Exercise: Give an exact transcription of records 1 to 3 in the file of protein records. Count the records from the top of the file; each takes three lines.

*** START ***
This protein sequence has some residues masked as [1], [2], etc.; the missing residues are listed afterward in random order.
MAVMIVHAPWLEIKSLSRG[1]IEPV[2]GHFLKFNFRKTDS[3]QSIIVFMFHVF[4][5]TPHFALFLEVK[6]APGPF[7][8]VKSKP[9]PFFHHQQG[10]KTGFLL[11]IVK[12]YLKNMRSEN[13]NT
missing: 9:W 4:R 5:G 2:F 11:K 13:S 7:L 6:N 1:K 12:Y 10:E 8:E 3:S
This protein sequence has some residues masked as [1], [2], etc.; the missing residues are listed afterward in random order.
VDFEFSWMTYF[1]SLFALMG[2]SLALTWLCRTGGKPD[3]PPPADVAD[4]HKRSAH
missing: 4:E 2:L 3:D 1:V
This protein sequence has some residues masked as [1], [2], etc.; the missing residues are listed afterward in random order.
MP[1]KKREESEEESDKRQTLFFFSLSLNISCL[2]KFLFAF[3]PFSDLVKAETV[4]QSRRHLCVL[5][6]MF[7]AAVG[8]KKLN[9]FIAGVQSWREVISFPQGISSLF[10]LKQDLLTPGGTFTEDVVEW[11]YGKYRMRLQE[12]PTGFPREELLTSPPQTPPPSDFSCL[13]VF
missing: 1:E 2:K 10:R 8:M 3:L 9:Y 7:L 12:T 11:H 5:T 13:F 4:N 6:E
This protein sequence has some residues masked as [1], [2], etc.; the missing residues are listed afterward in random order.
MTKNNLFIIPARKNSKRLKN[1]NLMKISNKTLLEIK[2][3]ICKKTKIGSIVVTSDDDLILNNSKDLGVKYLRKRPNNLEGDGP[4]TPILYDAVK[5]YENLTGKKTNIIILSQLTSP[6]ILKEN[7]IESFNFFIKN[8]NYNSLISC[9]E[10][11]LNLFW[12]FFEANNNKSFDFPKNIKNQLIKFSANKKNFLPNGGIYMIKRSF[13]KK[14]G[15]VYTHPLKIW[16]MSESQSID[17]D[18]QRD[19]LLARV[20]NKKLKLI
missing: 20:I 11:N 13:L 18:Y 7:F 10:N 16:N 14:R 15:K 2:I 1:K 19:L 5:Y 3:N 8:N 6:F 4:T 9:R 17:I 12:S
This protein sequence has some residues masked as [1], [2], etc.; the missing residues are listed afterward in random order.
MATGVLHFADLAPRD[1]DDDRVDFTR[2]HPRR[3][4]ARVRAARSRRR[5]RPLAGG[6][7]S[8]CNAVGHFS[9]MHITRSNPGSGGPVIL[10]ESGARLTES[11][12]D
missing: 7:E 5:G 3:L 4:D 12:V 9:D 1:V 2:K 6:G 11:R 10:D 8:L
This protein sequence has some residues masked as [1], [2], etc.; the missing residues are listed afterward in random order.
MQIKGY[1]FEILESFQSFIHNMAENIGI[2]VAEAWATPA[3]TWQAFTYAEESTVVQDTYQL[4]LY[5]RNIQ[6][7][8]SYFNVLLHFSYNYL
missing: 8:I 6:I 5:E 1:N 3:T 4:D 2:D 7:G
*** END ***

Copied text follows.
This protein sequence has some residues masked as [1], [2], etc.; the missing residues are listed afterward in random order.
MAVMIVHAPWLEIKSLSRG[1]IEPV[2]GHFLKFNFRKTDS[3]QSIIVFMFHVF[4][5]TPHFALFLEVK[6]APGPF[7][8]VKSKP[9]PFFHHQQG[10]KTGFLL[11]IVK[12]YLKNMRSEN[13]NT
missing: 9:W 4:R 5:G 2:F 11:K 13:S 7:L 6:N 1:K 12:Y 10:E 8:E 3:S
This protein sequence has some residues masked as [1], [2], etc.; the missing residues are listed afterward in random order.
VDFEFSWMTYF[1]SLFALMG[2]SLALTWLCRTGGKPD[3]PPPADVAD[4]HKRSAH
missing: 4:E 2:L 3:D 1:V
This protein sequence has some residues masked as [1], [2], etc.; the missing residues are listed afterward in random order.
MP[1]KKREESEEESDKRQTLFFFSLSLNISCL[2]KFLFAF[3]PFSDLVKAETV[4]QSRRHLCVL[5][6]MF[7]AAVG[8]KKLN[9]FIAGVQSWREVISFPQGISSLF[10]LKQDLLTPGGTFTEDVVEW[11]YGKYRMRLQE[12]PTGFPREELLTSPPQTPPPSDFSCL[13]VF
missing: 1:E 2:K 10:R 8:M 3:L 9:Y 7:L 12:T 11:H 5:T 13:F 4:N 6:E